Sunday, November 30, 2014

Side, Kitties, Goats, & Thunderstorms

After leaving the Cappadocia region, we headed south to explore some ruins along the Mediterranean coast.

After a brief stop in Konya (where Ferit and I enjoyed a wonderful cafe near Alaaddin Hill while Mom toured the Mevlana Museum), we headed for the town of Side (pronounced "See-Day").

Side is well-known as a resort town. Fortunately, the height of the tourist season had come and gone. Unfortunately, Side was nonetheless quite touristy, with its many souvenir shops and foreigner-focused restaurants still in full-swing.

Side is also well-known for its Roman ruins. Probably the most well known of its ruins is the Temple of Apollo. Though not much of the temple remains standing, it offers a magnificent view, with the Mediterranean in the distance.

The Temple of Apollo.

Saturday, November 22, 2014

Around Cappadocia

We spent one of our road trip days exploring a few areas within the immediate vicinity of Cappadocia.

One of these areas was the Ihlara Valley. The valley, which lies at the bottom of a 100 meter-deep, stream-lined gorge, contains thousands of ancient cave dwellings and hundreds of ancient churches along its ten mile length. Constructed in the Byzantine era (330-1453 A.D.), the cave structures were used by the early Christians who sought escape from Roman soldiers.

Me and Ferit, in one of the cave churches.
Notice the ancient paintings on the wall behind us.

Friday, November 21, 2014

The Magical Cappadocia

During our road trip, we stopped for a few days in Cappadocia. Wow, what a magical place!

Cappadocia is heavily salt'n'peppered with these interesting "fairy chimney" rock formations. All sorts of cave homes and churches, some hundreds of years old, have been carved into the rocks.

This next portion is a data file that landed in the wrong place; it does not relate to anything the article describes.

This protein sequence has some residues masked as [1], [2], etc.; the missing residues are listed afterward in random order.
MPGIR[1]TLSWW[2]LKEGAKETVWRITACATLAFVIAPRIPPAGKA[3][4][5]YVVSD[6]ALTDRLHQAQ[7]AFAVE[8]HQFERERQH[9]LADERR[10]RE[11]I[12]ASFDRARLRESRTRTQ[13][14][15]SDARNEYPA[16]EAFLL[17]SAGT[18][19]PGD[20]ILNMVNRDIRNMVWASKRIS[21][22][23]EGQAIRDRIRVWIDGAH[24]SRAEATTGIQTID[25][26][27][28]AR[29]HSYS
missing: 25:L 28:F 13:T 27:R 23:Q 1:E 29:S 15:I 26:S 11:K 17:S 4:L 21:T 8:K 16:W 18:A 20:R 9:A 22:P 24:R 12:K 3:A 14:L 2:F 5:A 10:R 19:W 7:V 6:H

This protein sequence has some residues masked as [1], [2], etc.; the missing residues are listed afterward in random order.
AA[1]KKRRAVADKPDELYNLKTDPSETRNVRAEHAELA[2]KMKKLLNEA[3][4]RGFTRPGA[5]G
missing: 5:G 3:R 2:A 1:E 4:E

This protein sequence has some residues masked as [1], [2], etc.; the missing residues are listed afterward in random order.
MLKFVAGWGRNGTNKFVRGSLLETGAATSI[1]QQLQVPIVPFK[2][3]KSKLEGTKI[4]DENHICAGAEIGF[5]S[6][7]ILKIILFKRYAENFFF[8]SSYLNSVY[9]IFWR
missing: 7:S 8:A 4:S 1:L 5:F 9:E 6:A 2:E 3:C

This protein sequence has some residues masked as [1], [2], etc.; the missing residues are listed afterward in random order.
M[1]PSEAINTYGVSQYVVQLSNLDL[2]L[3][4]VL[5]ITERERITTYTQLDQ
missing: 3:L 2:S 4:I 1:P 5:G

A view from a cave window.

Izmir, A Hamam, Ankara, & The Salt Lake

Ferit had arrived at a good pausing point in designing his family's home, so we were ready to embark on our road trip.

As Ferit and his mom needed to tend to some matters in Acipayam, Alaattin, and Izmir, our road trip began with a visit to these three locations.

On our drive from Alaattin to Izmir, we stopped for a picnic at a roadside playground.
Left to right: My mom, Ferit's mom, and Ferit.

While Ferit and his mom took care of some business in Izmir, my mom and I had some time to explore the third largest city in Turkey.

Sunday, November 16, 2014

The Ghost Town & The Blue Lagoon

One afternoon we drove to see the ghost town at Kayaköy. The town, located on a mountainside, has a very interesting history.

Kayaköy -- the ghost town.

You may recall from my Hanging Out in Thessaloniki post that we visited the birthplace of Mustafa Kemal Atatürk when we passed through Greece. At Atatürk's birthplace, I learned about the compulsory population exchange that occurred shortly after the Republic of Turkey was established. As part of the exchange, the Muslim population living in Greece was exchanged with the Greek Orthodox population leaving in Turkey. The purpose of the exchange was to achieve ethnic-national homogeneity.

Hanging Around Fethiye

My mom came to visit Turkey for two and a half weeks in October and November. Prior to her visit, my mom thought Turkey was all about scarved people riding camels across deserts. I think it's safe to say that my mom's visit provided her initial thoughts to be rather inaccurate.

The original plan was to take a road trip with my mom around Eastern Turkey, a place that neither Ferit nor I had yet visited. Alas, about a week before my mom's arrival, we started receiving emails from the US Embassy advising US citizens to use extreme caution when traveling to the east; there had been demonstrations related to the fighting in Syria, and some of the demonstrations had resulted in casualties.